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J Neurophysiol. 2000 Aug;84(2):876-91.

Discharge properties of neurons in the rostral superior colliculus of the monkey during smooth-pursuit eye movements.

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  • 1Laboratory of Sensorimotor Research, National Eye Institute, Bethesda, Maryland 20892, USA. rich@salk.edu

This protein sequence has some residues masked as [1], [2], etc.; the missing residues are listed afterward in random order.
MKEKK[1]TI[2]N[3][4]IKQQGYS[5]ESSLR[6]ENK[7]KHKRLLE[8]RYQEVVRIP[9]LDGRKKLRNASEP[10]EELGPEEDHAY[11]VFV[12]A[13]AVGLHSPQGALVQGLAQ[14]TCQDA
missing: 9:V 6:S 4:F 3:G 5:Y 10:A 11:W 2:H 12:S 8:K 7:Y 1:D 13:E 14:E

The intermediate and deep layers of the monkey superior colliculus (SC) comprise a retinotopically organized map for eye movements. The rostral end of this map, corresponding to the representation of the fovea, contains neurons that have been referred to as "fixation cells" because they discharge tonically during active fixation and pause during the generation of most saccades. These neurons also possess movement fields and are most active for targets close to the fixation point. Because the parafoveal locations encoded by these neurons are also important for guiding pursuit eye movements, we studied these neurons in two monkeys as they generated smooth pursuit. We found that fixation cells exhibit the same directional preferences during pursuit as during small saccades-they increase their discharge during movements toward the contralateral side and decrease their discharge during movements toward the ipsilateral side. This pursuit-related activity could be observed during saccade-free pursuit and was not predictive of small saccades that often accompanied pursuit. When we plotted the discharge rate from individual neurons during pursuit as a function of the position error associated with the moving target, we found tuning curves with peaks within a few degrees contralateral of the fovea. We compared these pursuit-related tuning curves from each neuron to the tuning curves for a saccade task from which we separately measured the visual, delay, and peri-saccadic activity. We found the highest and most consistent correlation with the delay activity recorded while the monkey viewed parafoveal stimuli during fixation. The directional preferences exhibited during pursuit can therefore be attributed to the tuning of these neurons for contralateral locations near the fovea. These results support the idea that fixation cells are the rostral extension of the buildup neurons found in the more caudal colliculus and that their activity conveys information about the size of the mismatch between a parafoveal stimulus and the currently foveated location. Because the generation of pursuit requires a break from fixation, the pursuit-related activity indicates that these neurons are not strictly involved with maintaining fixation. Conversely, because activity during the delay period was found for many neurons even when no eye movement was made, these neurons are also not obligatorily related to the generation of a movement. Thus the tonic activity of these rostral neurons provides a potential position-error signal rather than a motor command-a principle that may be applicable to buildup neurons elsewhere in the SC.

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